We went to Osoyoos for Easter this year. Our first road-trip in our new (to us) minivan.
Our old one died last September with a ceremonial thud at the end of our driveway. Cost us a pretty penny to have her towed back onto it too. Yes, that’s right: towed back onto our driveway, but that’s what happens when the trans-axel breaks, she won’t budge, and the municipality doesn’t want a fancy traffic cone in the middle of the street.
There is never a good time to buy a car. Especially when you have three kids, a dog and a mortgage. But, the thought of not having a car to drive into the wild green yonder was worse, so off my husband went to forage for a vehicle.
He rustled up a nifty one too, as soccer mum vans go. A 2004 Toyota Sienna, steel blue: double sliding doors, lots of trunk space, tinted windows… We’d moved on up from the 1996 Dodge Caravan, and, more importantly, put distance between us and its crappy transmission.
The only thing this new (to us) van didn’t come with was the almighty DVD player. That, I’ve heard, is essential to roadtripping with children. Most families might miss it. Most families might not leave the lot until one was installed. Most families would flick it on with the engine. We aren’t most families.
Proudly, at least for the moment, we travel sans DVD players, iPods, and radios. Yes, aside from the spaceship-esq interior of our Sienna, our family vacations like we’re in the Dark Ages.
One day we might be singing a different tune; wire the van with a disco ball, Karaoke machine and sound blocking headphones; but until then, our kids are content, truly they are, to sit and watch the scenery.
Part of their contentment lies in the fact they don’t know any better. Another part is they are really excited to get to Grandma and Grandpa’s house. A third part lies with the fact they are really, really good travellers – something I hope to capitalize on once Miss C gets a little older.
The road to Osoyoos is windy. Fraught with switchbacks, steep ups and steeper downs, it’s a four-hour drive. Add a 1.5 hour ferry ride, three kids, and a dog, and that four-hour drive turns into 8 plus. (Roadtrip secret: take lots of breaks. Candy in Princeton doesn’t hurt either.)
Our car handled the twists and turns beautifully – one of the nicer aspects of this minivan vs the now defunct old blue.
On the way out it was sunny, blue sky, open highway, Miss S belted out her version of Baby Beluga, over and over and over again, much to Miss C’s delight… life was good. On the way back, Miss S and Miss C dosed but Miss Q was quiet, unsettled.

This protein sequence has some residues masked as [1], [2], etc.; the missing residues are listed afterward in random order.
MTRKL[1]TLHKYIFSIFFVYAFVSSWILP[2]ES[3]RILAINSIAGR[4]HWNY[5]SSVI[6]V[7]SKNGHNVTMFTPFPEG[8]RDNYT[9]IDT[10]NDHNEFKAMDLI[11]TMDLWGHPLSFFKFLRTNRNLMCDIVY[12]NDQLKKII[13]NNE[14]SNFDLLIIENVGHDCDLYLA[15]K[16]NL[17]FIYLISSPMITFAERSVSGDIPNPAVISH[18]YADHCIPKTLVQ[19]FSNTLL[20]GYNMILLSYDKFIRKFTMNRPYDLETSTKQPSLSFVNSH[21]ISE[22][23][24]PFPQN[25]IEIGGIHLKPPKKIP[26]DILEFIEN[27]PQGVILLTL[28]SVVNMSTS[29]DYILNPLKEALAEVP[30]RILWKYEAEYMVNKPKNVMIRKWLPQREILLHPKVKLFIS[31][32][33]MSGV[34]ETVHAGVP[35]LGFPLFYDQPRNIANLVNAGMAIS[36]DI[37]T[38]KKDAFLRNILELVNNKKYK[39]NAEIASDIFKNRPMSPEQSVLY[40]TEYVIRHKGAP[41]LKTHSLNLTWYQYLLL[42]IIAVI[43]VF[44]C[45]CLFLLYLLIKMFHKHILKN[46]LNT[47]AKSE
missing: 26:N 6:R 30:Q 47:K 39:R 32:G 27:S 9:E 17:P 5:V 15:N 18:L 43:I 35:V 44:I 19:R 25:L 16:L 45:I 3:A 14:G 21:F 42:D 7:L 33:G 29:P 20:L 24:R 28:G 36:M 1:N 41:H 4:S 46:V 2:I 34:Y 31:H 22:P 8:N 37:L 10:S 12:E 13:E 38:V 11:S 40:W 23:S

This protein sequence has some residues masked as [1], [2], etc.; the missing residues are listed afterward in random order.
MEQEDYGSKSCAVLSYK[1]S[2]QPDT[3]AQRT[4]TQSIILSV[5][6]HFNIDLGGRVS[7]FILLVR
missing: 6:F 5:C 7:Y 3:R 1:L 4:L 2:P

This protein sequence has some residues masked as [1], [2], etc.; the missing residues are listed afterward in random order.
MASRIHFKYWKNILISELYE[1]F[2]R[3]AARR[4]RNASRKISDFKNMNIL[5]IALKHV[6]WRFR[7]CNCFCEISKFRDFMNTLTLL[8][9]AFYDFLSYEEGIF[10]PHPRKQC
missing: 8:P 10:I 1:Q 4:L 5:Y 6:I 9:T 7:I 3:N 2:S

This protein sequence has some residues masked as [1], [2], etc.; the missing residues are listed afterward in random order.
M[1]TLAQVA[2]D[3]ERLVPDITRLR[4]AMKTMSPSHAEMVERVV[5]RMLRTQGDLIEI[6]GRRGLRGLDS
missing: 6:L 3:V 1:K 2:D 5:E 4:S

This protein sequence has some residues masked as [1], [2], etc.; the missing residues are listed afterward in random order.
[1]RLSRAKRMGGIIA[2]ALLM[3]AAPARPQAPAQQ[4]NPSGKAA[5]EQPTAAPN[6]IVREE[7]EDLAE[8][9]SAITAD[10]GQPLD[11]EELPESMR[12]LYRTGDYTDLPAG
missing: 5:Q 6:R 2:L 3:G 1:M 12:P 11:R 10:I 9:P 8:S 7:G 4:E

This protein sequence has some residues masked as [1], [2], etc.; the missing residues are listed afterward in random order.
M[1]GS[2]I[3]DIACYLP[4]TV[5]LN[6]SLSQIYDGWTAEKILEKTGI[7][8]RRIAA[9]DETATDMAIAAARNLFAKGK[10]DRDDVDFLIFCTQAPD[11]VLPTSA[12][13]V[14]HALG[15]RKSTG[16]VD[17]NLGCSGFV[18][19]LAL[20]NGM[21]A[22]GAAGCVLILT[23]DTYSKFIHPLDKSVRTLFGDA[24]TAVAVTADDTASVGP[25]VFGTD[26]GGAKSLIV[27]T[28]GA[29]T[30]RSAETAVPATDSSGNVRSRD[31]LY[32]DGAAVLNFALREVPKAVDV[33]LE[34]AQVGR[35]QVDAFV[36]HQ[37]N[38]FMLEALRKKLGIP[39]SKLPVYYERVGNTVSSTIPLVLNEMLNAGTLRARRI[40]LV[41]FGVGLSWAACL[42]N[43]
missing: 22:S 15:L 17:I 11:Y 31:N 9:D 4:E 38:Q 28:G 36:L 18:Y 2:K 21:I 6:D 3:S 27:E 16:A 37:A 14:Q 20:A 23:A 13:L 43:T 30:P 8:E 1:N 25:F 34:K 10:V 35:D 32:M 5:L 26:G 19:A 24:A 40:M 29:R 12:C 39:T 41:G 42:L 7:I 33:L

We thought it was due to her leaving her grandparents, the earliness of the hour, hunger. But just past Princeton, before the gates of Manning Park, we heard the famous words, “You need to stop.”
As I turned to see what the problem was, I was hit in the face by her vomit. A glancing blow: a mix of orange peels, egg and water. Thank you Grandma for the yummy breakfast.
Have I mentioned how much room we have in our new (to us) van? Miss Q was sitting in the way-back, over the driver’s side back wheel, I was the co-pilot. Sign her up for a watermellon seed spitting contest this summer. Thankfully (?) the rest of her stomach emptied on her lap, missing the four large stuffed Easter bunnies buckled in a pile between her and Miss S.
Safely parked on the shoulder of the Crow’s Nest highway, my husband and I sprung into action. He took the car; I took Miss Q.
All thoughts of sympathy puking vanished as I helped a shivering Miss Q out of her clothes and bathed her in Neutrogena facewash and water from our waterbottles.
“Your daddy and I used to do this to our parents,” I told her.
Well, I never warranted a wilderness bath, I thought. But I did remember being green around the gills thanks to the sway of my dad’s
driving maroon and silver van. Yes, I feel colour had something to do with my sickness.
The thought of being the same as her parents made Miss Q feel better, though she wasn’t happy with the pictures I snapped of our predicament. Nor did she find joy in the news she’d made a memory we’d re-live at her wedding.
Once she was clean and warm (there was still snow in the mountains) the next six hours of travel passed uneventfully: we by-passed Chuck-E-Cheese much to my dismay, were the second to last car on the 5:00 ferry, and made it home with enough daylight left for my husband to finish cleaning our now christened car.
Even with a cloud of motion sickness tailing us, I look forward to future trips with our girls. There’s nothing like cruising through the wild, searching for bears (them), searching for Big Foot (me), and being together, undistracted, as a family.
Somewhere on the Crow’s Nest, now known forever more as ‘That place we bathed Miss Q.’ (Looking east, we were travelling west.)